From dismantling the brick-and-mortar retail business to getting us hooked on online services, Amazon changed a lot under Bezos,
Jeff Bezos is going the route of Steve Jobs, Bill Gates and Larry Page, ceding the CEO responsibilities of a powerhouse company in full stride. For more than a quarter century, Amazon has been slowly building up its influence and dominance, going from an online retailer of books to a marketplace for virtually anything you think of. It's reached new heights of influence and relevance amid our pandemic-driven locked-down lives. Bezos has spent that tine shattering the status quo, changing everything from how we buy everyday items to how we interact with the gadgets in our homes.
Buried a few paragraphs into the company's blowout fourth-quarter report Tuesday was the announcement that Bezos, the world's second-wealthiest man behind Elon Musk, would step down as CEO to become executive chairman in the third quarter. In his place will be one of his key lieutenants, Andy Jassy, who runs the highly profitable Amazon Web Services business. The elevation of an Amazon veteran should ensure a smooth transition -- not that Bezos is likely to be completely hands-off with the business.
Since founding Amazon in 1994, Bezos has gone on to reinvent the company dozens of times. In the process, Amazon has muscled in on or outright dismantled whole industries. From a simple online retailer, Amazon expanded into cloud services and artificial intelligence through its Alexa digital assistant, which powers millions of smart homes. It's even taken a stab at physical retail -- which it's in the process of destroying -- through its ownership of high-end supermarket Whole Foods Market and a host of experimental stores.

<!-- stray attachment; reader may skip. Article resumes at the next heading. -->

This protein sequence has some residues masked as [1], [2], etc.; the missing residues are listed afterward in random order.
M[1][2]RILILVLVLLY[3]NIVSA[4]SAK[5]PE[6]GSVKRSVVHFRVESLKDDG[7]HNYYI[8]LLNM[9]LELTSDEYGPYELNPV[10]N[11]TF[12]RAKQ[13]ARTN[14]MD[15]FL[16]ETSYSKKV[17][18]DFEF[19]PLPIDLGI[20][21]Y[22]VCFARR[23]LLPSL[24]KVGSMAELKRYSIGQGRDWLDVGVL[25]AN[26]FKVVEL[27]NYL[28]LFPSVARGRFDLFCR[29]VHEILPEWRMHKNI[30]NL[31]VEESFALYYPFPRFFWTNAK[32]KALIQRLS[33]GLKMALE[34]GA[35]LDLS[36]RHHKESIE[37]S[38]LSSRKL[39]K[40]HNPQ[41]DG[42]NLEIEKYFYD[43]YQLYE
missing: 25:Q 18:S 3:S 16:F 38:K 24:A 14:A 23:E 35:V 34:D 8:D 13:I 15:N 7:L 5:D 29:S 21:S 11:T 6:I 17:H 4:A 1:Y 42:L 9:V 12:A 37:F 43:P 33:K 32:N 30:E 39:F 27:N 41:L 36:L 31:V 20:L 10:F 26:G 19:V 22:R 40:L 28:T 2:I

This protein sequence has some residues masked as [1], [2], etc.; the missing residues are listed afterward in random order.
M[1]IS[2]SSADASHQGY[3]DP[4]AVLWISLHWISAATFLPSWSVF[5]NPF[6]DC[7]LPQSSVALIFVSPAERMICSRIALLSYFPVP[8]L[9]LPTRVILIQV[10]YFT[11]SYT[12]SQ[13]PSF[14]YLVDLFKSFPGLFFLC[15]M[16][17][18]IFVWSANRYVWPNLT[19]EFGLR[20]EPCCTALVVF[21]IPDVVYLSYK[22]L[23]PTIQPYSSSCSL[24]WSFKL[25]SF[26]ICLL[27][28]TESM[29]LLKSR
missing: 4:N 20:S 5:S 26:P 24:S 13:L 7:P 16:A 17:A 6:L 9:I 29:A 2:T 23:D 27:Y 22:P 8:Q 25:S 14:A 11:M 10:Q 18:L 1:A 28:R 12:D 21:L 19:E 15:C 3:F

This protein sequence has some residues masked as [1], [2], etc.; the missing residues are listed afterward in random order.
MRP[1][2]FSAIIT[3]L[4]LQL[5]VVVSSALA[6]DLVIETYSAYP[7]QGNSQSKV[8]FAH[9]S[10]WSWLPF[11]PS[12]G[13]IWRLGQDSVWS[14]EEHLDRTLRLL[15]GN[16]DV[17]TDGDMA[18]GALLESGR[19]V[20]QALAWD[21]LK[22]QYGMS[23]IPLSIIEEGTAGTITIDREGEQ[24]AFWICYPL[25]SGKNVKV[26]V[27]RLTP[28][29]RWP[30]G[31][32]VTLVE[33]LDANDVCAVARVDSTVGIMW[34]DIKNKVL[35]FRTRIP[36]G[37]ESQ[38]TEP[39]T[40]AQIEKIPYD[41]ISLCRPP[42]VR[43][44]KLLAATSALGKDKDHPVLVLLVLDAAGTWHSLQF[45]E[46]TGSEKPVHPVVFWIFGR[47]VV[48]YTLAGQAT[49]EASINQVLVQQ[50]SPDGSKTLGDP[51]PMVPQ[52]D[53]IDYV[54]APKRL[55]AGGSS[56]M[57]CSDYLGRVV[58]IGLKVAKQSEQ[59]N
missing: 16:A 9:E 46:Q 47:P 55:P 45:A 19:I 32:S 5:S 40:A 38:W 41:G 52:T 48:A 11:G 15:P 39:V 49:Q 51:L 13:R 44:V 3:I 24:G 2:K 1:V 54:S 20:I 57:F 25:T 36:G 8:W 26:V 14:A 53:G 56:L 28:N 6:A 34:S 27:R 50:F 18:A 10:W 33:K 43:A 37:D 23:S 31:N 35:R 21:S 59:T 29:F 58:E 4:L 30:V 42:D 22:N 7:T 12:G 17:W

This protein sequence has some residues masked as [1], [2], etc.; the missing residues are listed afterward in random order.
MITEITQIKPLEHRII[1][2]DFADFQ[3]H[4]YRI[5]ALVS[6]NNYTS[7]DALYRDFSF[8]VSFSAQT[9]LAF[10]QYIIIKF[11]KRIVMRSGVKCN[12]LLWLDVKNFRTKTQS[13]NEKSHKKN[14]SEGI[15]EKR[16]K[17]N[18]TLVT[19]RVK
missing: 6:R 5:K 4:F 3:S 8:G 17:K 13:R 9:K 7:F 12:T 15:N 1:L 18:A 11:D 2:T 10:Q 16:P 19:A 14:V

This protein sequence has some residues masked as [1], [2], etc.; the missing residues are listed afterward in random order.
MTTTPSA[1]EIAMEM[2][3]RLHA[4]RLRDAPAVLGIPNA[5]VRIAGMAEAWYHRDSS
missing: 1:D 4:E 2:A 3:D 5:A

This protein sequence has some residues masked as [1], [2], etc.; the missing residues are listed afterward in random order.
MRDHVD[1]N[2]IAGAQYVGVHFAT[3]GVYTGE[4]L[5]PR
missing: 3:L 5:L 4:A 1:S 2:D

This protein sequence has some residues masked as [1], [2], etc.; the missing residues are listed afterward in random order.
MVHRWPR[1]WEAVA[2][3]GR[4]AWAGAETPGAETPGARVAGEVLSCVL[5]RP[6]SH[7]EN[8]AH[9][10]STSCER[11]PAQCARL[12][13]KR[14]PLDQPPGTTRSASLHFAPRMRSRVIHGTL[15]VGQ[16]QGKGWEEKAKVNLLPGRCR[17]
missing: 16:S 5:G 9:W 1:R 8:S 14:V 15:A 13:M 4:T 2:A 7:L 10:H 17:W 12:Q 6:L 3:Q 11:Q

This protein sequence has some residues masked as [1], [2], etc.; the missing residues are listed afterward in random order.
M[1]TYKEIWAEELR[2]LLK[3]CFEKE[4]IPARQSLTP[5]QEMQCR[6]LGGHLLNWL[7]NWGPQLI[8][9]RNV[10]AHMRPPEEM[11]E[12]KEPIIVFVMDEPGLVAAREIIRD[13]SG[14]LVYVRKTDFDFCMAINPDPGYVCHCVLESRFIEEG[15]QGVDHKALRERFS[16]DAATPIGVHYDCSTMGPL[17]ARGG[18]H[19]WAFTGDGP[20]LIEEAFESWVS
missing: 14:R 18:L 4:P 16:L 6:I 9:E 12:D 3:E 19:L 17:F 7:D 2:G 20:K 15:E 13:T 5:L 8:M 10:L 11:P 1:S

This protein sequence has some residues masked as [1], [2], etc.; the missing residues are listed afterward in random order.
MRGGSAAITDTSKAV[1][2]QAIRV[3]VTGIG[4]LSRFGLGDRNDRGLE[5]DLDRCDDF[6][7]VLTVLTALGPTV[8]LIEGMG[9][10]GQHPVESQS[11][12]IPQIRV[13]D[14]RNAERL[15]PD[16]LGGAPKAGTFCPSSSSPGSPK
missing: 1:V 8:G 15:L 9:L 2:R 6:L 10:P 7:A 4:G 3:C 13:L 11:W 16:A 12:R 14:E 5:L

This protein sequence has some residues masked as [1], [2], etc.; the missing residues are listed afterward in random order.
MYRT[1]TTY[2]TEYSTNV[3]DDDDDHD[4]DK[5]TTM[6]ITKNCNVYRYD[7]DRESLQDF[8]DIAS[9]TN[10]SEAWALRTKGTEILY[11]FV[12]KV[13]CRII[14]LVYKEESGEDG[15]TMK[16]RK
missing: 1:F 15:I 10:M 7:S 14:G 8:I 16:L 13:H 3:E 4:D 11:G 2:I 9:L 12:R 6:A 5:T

But millions know Amazon through its core Prime service, which has evolved from a subscription delivery service into a digital platform that offers streaming video and music, photo storage and other services. It's grown from a luxury to an essential for people reluctant to leave their homes in the middle of the coronavirus pandemic and more comfortable having everything from toilet paper to this week's groceries delivered to their doorstep. That dynamic was amply illustrated by a fourth-quarter net profit of $7.2 billion, more than double its year-earlier total.
"Jeff Bezos really knows how to go out on a high note," said Andrew Lipsman, eMarketer principal analyst at Insider Intelligence. "The news of his stepping down from the CEO role will certainly overshadow what was a truly historic quarter."
Amazon's dominance has raised questions about the power that the company wields, amid a broader, more skeptical look at the role that Big Tech plays in our lives. Stepping down will presumably allow Bezos to step away from the day-to-day operations of Amazon, giving him time to focus on other pursuits, including his aerospace company Blue Origin.
To think, it all started with physical books. Remember those?
When Bezos started Amazon (originally known as "Cadabra") in 1994, the biggest selling proposition was discounts on books. In a warehouse tour with CNET staffer Ron Reagan in 1997, Bezos crowed about the 30% discount offered on every New York Times bestseller. In a video accompanying the story, you can see workers manually printing out orders and picking out books by hand.
That's a far cry from the robots and automated systems that live in fulfillment centers like its 1.2 million-square-foot (that's 26 football fields) facility in Fall River, Massachusetts, which ships everything from iPhone chargers to life-size Yeti statues.
It's also different from the core Prime program, which was introduced in 2005 as an all-you-can-eat delivery service that promised two-day shipping without costs beyond its subscription fee. The model echoed warehouse club programs like Costco's, which charge a monthly fee to access discounted products.
The program started out as a nice-to-have, but became more useful as Amazon stocked more and more products, often at prices cheaper than brick-and-mortar competitors like Walmart or Kmart offered. Amazon began adding new services to Prime, including a streaming video offering complete with original shows, and later photo storage, ebooks and gaming. A year ago, Amazon said it had 150 million Prime subscribers in 19 countries.